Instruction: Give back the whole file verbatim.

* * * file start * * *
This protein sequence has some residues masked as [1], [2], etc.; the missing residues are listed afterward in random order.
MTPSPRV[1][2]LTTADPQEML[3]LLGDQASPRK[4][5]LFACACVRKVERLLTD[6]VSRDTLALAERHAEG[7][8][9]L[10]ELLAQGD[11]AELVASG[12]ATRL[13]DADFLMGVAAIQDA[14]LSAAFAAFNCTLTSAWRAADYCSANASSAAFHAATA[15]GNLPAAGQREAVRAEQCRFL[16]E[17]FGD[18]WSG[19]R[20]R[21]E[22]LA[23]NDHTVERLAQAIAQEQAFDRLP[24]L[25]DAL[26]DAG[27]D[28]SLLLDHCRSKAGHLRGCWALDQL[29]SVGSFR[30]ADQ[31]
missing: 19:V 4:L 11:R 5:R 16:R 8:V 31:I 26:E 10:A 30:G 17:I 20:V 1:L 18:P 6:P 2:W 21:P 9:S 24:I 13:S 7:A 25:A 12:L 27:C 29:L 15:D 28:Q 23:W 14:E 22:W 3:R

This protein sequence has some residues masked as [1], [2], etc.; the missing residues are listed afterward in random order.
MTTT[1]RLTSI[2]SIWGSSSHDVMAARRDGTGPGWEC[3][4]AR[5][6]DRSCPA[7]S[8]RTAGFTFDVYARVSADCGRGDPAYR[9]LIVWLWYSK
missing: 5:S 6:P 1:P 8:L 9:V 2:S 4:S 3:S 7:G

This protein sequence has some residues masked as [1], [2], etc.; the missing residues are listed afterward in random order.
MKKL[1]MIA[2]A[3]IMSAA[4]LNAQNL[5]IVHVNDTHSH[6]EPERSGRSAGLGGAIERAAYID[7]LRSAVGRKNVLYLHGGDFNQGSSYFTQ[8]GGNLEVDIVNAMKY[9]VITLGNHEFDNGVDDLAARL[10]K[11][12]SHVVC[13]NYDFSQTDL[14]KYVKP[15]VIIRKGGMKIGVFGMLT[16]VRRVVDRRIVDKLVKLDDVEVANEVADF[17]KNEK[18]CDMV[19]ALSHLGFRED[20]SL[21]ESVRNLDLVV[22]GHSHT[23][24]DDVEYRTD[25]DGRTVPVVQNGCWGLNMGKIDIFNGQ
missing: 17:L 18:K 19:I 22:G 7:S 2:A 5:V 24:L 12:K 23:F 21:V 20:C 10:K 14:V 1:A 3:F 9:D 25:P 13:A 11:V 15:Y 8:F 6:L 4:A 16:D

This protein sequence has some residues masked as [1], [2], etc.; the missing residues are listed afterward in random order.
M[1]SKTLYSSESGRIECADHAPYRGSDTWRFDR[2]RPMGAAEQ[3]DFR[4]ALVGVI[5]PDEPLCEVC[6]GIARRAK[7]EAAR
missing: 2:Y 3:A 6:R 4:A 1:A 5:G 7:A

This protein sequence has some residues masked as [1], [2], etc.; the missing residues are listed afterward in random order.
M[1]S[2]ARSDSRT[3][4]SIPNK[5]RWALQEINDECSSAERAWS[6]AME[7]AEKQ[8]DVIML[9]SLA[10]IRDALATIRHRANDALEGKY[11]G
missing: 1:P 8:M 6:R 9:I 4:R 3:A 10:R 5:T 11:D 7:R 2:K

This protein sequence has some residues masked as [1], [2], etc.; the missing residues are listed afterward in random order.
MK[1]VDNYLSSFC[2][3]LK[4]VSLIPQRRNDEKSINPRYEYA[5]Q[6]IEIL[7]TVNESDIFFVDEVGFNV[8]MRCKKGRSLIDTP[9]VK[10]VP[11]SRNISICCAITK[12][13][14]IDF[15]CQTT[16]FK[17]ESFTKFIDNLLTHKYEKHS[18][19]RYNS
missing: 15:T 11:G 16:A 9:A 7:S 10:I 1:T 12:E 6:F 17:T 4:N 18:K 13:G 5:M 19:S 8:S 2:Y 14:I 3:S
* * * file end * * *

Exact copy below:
This protein sequence has some residues masked as [1], [2], etc.; the missing residues are listed afterward in random order.
MTPSPRV[1][2]LTTADPQEML[3]LLGDQASPRK[4][5]LFACACVRKVERLLTD[6]VSRDTLALAERHAEG[7][8][9]L[10]ELLAQGD[11]AELVASG[12]ATRL[13]DADFLMGVAAIQDA[14]LSAAFAAFNCTLTSAWRAADYCSANASSAAFHAATA[15]GNLPAAGQREAVRAEQCRFL[16]E[17]FGD[18]WSG[19]R[20]R[21]E[22]LA[23]NDHTVERLAQAIAQEQAFDRLP[24]L[25]DAL[26]DAG[27]D[28]SLLLDHCRSKAGHLRGCWALDQL[29]SVGSFR[30]ADQ[31]
missing: 19:V 4:L 11:R 5:R 16:R 8:V 31:I 26:E 10:A 30:G 17:I 20:V 1:L 18:P 6:P 2:W 21:P 9:S 24:I 13:S 7:A 25:A 12:L 27:C 29:L 15:D 28:Q 23:W 14:E 22:W 3:R

This protein sequence has some residues masked as [1], [2], etc.; the missing residues are listed afterward in random order.
MTTT[1]RLTSI[2]SIWGSSSHDVMAARRDGTGPGWEC[3][4]AR[5][6]DRSCPA[7]S[8]RTAGFTFDVYARVSADCGRGDPAYR[9]LIVWLWYSK
missing: 5:S 6:P 1:P 8:L 9:V 2:S 4:S 3:S 7:G

This protein sequence has some residues masked as [1], [2], etc.; the missing residues are listed afterward in random order.
MKKL[1]MIA[2]A[3]IMSAA[4]LNAQNL[5]IVHVNDTHSH[6]EPERSGRSAGLGGAIERAAYID[7]LRSAVGRKNVLYLHGGDFNQGSSYFTQ[8]GGNLEVDIVNAMKY[9]VITLGNHEFDNGVDDLAARL[10]K[11][12]SHVVC[13]NYDFSQTDL[14]KYVKP[15]VIIRKGGMKIGVFGMLT[16]VRRVVDRRIVDKLVKLDDVEVANEVADF[17]KNEK[18]CDMV[19]ALSHLGFRED[20]SL[21]ESVRNLDLVV[22]GHSHT[23][24]DDVEYRTD[25]DGRTVPVVQNGCWGLNMGKIDIFNGQ
missing: 17:L 18:K 19:I 22:G 7:S 2:A 5:V 24:L 12:K 23:F 21:V 20:C 10:K 14:V 1:A 3:F 9:D 25:P 13:A 11:V 15:Y 8:F 6:L 4:A 16:D

This protein sequence has some residues masked as [1], [2], etc.; the missing residues are listed afterward in random order.
M[1]SKTLYSSESGRIECADHAPYRGSDTWRFDR[2]RPMGAAEQ[3]DFR[4]ALVGVI[5]PDEPLCEVC[6]GIARRAK[7]EAAR
missing: 2:Y 3:A 6:R 4:A 1:A 5:G 7:A

This protein sequence has some residues masked as [1], [2], etc.; the missing residues are listed afterward in random order.
M[1]S[2]ARSDSRT[3][4]SIPNK[5]RWALQEINDECSSAERAWS[6]AME[7]AEKQ[8]DVIML[9]SLA[10]IRDALATIRHRANDALEGKY[11]G
missing: 1:P 8:M 6:R 9:I 4:R 3:A 10:R 5:T 11:D 7:R 2:K

This protein sequence has some residues masked as [1], [2], etc.; the missing residues are listed afterward in random order.
MK[1]VDNYLSSFC[2][3]LK[4]VSLIPQRRNDEKSINPRYEYA[5]Q[6]IEIL[7]TVNESDIFFVDEVGFNV[8]MRCKKGRSLIDTP[9]VK[10]VP[11]SRNISICCAITK[12][13][14]IDF[15]CQTT[16]FK[17]ESFTKFIDNLLTHKYEKHS[18][19]RYNS
missing: 15:T 11:G 16:A 9:A 7:S 10:I 1:T 12:E 6:F 17:T 4:N 18:K 13:G 5:M 19:S 8:S 2:Y 14:I 3:S